In lean, acrobatic prose, Susan Steinberg subverts assumptions about narrative and challenges conventional gender roles. She delivers insight with a fierce lyric intensity in sentences shorn of excessive sentiment or unnecessary ornament. By fusing style and story, Steinberg amplifies the connections between themes and characters so that each devastating revelation echoes throughout the collection. A vital and turbulent book from a distinctive voice, Spectacle will break your heart, and then, before the last page is turned, will bind it up anew.

"Experimental but never opaque, Steinberg's stories seethe with real and imagined menace." --Publishers Weekly

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Editorial Reviews

Publishers Weekly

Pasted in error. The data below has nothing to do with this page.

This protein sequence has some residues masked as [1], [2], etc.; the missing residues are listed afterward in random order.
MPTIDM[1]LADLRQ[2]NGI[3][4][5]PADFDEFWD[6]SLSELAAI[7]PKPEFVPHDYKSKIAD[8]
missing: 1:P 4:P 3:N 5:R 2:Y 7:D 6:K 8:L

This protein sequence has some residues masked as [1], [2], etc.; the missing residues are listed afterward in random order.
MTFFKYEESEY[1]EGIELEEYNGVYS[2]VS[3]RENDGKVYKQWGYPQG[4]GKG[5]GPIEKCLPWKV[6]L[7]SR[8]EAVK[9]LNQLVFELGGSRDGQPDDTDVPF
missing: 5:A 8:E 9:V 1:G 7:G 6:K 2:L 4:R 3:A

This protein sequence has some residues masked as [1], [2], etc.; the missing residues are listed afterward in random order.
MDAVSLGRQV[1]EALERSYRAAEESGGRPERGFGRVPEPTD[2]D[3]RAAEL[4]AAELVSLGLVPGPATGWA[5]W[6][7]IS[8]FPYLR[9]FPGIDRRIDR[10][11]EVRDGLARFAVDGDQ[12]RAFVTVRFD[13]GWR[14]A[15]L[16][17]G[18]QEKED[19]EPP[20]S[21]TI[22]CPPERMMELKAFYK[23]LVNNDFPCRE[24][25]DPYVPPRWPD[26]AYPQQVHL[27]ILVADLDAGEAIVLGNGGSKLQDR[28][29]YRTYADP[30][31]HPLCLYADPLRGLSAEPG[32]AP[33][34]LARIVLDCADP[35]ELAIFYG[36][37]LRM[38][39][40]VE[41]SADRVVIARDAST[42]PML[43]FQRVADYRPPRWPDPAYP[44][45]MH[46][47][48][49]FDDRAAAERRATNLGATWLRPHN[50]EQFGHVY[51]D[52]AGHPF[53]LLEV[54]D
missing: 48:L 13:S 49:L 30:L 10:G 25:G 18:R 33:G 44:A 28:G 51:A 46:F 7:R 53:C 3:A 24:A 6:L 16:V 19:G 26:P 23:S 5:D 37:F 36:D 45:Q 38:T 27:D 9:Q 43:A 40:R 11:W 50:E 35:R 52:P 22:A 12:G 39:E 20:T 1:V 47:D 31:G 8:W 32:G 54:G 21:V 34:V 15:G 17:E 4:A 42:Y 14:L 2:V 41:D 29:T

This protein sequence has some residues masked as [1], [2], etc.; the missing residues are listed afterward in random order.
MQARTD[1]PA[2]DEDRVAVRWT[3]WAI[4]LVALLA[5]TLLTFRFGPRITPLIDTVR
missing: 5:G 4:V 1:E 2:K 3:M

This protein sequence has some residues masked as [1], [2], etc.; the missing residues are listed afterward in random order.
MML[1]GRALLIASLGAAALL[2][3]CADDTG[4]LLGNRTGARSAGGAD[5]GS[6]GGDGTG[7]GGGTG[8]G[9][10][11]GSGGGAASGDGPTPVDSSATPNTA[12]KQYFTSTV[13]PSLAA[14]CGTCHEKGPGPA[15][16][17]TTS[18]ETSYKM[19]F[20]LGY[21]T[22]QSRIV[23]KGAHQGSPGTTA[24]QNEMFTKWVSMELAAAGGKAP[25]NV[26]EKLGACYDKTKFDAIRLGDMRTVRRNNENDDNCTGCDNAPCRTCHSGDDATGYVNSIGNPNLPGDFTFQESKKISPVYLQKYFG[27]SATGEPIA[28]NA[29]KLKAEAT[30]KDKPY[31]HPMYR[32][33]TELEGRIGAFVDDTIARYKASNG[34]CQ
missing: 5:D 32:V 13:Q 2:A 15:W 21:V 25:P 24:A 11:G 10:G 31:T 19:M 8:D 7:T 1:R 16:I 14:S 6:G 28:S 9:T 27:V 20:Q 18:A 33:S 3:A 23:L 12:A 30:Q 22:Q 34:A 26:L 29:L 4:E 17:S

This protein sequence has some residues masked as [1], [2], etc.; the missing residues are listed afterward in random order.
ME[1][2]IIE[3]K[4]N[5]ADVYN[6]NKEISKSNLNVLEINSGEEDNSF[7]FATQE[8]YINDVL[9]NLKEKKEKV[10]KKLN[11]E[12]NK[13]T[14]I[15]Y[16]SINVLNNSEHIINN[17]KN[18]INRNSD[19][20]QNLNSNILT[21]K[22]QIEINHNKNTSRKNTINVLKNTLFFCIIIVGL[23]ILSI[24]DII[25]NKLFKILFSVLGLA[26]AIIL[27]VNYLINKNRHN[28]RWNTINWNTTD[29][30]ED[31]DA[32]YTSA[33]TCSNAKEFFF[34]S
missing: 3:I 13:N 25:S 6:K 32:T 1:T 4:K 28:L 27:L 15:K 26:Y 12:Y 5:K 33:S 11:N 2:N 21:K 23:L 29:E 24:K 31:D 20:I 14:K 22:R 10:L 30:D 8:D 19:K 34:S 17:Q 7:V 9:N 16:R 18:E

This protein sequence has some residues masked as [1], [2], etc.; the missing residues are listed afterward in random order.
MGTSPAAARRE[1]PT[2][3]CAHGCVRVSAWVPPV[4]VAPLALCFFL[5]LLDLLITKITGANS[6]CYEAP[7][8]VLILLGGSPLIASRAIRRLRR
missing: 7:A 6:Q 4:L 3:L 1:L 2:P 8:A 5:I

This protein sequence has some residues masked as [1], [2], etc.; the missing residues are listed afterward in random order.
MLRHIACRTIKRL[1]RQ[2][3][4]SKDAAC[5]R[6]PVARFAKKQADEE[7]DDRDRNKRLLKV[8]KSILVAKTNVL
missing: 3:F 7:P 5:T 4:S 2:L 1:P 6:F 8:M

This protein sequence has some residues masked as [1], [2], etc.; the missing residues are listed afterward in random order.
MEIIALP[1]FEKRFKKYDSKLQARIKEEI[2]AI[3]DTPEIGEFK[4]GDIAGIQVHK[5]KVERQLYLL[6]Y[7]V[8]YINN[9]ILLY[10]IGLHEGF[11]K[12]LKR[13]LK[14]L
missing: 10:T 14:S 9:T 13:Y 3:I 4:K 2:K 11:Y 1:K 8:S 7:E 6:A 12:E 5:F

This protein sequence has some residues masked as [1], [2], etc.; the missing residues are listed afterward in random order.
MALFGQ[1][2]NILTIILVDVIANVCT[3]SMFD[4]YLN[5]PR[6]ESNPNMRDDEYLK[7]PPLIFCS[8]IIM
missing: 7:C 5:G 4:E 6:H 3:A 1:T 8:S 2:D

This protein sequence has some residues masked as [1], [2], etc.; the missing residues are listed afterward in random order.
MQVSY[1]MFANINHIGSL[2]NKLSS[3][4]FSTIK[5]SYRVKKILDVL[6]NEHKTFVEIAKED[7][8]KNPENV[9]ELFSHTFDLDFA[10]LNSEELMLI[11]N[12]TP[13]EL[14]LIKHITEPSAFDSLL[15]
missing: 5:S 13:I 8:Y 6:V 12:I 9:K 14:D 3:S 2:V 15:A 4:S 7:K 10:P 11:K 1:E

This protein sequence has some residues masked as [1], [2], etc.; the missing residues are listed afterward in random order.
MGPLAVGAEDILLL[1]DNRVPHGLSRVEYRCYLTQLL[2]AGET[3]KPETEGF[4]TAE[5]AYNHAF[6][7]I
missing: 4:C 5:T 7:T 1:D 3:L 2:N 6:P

Steinberg’s newest collection defies category. The book could be called “linked short stories,” but unlike other collections that attempt this, the whole here is much, much greater than the sum of its parts. Narrated entirely by women whose voices merge, divide, recur, and dissipate into one another, it feels like a solid statement, novelistic in scope and ambition. Steinberg (Hydroplane) is a maestro of stylistic innovation, conducting orbits of narrative and motif, coaxing meaning and music from each line. In the opener, “Superstar,” a woman steals a car stereo from a man who is the center of her conflicted infatuation. There are echoes of this voice in the Pushcart-winning “Cowboys” in a woman’s blunt thought processes as she considers taking her father off life support. In both stories, sentences most often stand alone as paragraphs, creating an urgent and fiercely propelled narrative. In “Underthings” a woman rationalizes her boyfriend’s physical abuse into an accident, while in “Signifier” the narrator observes herself sleeping with her lover’s friend: “I wish I could give you a climactic moment. But there is no climactic moment in this. There is no such thing here as climactic. In a story about a hike, there is only circling around and around.” What one realizes as the collection continues is, despite the stylistic differences between stories, at the center of each is the same unnamed woman, constantly set against male counterparts: abusive or aloof boyfriends, a controlling and damaged father, a hostile brother. Steinberg subverts the feminist critique of women identified only by their male-counterparts and delivers a multifaceted female protagonist who whispers her secrets, shouts her confusions, and rends her relationships to find some meaning in the wreckage. With its literary inventions and sharp storytelling, this is a masterpiece of contemporary short fiction. (Jan.)